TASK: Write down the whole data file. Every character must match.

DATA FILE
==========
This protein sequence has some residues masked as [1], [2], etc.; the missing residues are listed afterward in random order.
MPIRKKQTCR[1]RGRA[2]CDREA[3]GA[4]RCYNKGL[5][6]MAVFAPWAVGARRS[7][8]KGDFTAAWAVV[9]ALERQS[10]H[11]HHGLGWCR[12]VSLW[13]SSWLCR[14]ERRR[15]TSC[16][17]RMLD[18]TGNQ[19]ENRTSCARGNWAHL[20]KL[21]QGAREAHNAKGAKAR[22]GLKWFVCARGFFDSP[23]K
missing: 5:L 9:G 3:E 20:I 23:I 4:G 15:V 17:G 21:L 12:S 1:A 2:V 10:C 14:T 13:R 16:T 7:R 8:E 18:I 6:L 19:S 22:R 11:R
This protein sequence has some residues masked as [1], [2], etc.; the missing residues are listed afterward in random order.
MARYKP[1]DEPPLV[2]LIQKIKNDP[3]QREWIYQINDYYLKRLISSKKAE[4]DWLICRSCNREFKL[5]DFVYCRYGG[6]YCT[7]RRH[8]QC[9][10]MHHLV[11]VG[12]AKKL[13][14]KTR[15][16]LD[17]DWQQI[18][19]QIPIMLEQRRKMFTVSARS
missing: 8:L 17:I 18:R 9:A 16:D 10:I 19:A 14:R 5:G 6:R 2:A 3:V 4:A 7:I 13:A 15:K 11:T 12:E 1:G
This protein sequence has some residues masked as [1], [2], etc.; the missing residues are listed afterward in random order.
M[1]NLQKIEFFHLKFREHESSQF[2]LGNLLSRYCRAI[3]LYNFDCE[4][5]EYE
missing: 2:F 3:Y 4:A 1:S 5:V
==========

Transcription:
This protein sequence has some residues masked as [1], [2], etc.; the missing residues are listed afterward in random order.
MPIRKKQTCR[1]RGRA[2]CDREA[3]GA[4]RCYNKGL[5][6]MAVFAPWAVGARRS[7][8]KGDFTAAWAVV[9]ALERQS[10]H[11]HHGLGWCR[12]VSLW[13]SSWLCR[14]ERRR[15]TSC[16][17]RMLD[18]TGNQ[19]ENRTSCARGNWAHL[20]KL[21]QGAREAHNAKGAKAR[22]GLKWFVCARGFFDSP[23]K
missing: 5:L 9:G 3:E 20:I 23:I 4:G 15:V 17:G 21:L 12:S 1:A 2:V 10:C 14:T 13:R 16:T 7:R 8:E 18:I 6:L 19:S 22:R 11:R
This protein sequence has some residues masked as [1], [2], etc.; the missing residues are listed afterward in random order.
MARYKP[1]DEPPLV[2]LIQKIKNDP[3]QREWIYQINDYYLKRLISSKKAE[4]DWLICRSCNREFKL[5]DFVYCRYGG[6]YCT[7]RRH[8]QC[9][10]MHHLV[11]VG[12]AKKL[13][14]KTR[15][16]LD[17]DWQQI[18][19]QIPIMLEQRRKMFTVSARS
missing: 8:L 17:I 18:R 9:A 16:D 10:I 19:A 14:R 5:G 6:R 2:A 3:V 4:A 7:I 13:A 15:K 11:T 12:E 1:G
This protein sequence has some residues masked as [1], [2], etc.; the missing residues are listed afterward in random order.
M[1]NLQKIEFFHLKFREHESSQF[2]LGNLLSRYCRAI[3]LYNFDCE[4][5]EYE
missing: 2:F 3:Y 4:A 1:S 5:V